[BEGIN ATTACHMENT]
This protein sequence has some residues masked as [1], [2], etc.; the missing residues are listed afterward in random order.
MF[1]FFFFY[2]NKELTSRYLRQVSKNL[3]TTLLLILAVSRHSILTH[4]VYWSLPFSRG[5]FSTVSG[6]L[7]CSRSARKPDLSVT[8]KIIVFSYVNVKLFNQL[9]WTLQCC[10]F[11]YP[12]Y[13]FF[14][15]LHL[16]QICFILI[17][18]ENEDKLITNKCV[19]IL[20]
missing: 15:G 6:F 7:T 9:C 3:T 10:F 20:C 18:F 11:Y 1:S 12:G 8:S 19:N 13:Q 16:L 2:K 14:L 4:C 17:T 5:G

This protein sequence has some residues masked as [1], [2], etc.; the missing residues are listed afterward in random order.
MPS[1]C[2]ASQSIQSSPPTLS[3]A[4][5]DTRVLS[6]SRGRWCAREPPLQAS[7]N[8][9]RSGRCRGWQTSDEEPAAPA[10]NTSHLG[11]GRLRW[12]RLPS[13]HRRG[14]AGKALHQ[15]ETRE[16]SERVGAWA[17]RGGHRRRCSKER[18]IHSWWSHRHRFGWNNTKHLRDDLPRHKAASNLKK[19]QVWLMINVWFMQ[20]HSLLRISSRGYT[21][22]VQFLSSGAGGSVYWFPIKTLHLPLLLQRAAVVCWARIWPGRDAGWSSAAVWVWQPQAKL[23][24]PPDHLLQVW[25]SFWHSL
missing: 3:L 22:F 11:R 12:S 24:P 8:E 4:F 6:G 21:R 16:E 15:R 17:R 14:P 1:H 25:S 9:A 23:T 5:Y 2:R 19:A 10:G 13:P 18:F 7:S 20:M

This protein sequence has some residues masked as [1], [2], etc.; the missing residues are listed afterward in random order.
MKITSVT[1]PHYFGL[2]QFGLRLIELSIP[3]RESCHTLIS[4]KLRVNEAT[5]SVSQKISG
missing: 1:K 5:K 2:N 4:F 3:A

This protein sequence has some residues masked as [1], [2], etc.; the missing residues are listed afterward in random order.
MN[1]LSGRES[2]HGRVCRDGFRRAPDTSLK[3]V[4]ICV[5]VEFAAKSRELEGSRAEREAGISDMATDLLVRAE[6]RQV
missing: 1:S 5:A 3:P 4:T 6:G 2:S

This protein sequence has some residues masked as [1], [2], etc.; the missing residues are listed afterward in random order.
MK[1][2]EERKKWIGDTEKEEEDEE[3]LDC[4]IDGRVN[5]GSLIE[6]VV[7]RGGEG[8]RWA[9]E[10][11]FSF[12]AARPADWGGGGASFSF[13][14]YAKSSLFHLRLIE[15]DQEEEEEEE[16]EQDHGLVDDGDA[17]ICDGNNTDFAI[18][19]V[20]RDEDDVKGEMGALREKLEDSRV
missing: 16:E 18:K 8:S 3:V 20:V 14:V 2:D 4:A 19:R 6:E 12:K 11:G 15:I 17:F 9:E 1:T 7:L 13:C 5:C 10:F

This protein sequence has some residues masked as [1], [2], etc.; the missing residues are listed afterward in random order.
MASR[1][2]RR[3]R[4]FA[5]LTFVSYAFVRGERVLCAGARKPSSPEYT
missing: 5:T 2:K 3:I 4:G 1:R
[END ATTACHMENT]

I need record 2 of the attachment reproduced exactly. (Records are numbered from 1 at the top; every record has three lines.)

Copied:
This protein sequence has some residues masked as [1], [2], etc.; the missing residues are listed afterward in random order.
MPS[1]C[2]ASQSIQSSPPTLS[3]A[4][5]DTRVLS[6]SRGRWCAREPPLQAS[7]N[8][9]RSGRCRGWQTSDEEPAAPA[10]NTSHLG[11]GRLRW[12]RLPS[13]HRRG[14]AGKALHQ[15]ETRE[16]SERVGAWA[17]RGGHRRRCSKER[18]IHSWWSHRHRFGWNNTKHLRDDLPRHKAASNLKK[19]QVWLMINVWFMQ[20]HSLLRISSRGYT[21][22]VQFLSSGAGGSVYWFPIKTLHLPLLLQRAAVVCWARIWPGRDAGWSSAAVWVWQPQAKL[23][24]PPDHLLQVW[25]SFWHSL
missing: 3:L 22:F 11:R 12:S 24:P 8:E 4:F 6:G 21:R 16:E 15:R 17:R 14:P 1:H 25:S 9:A 23:T 5:Y 2:R 19:A 10:G 13:P 18:F 7:S 20:M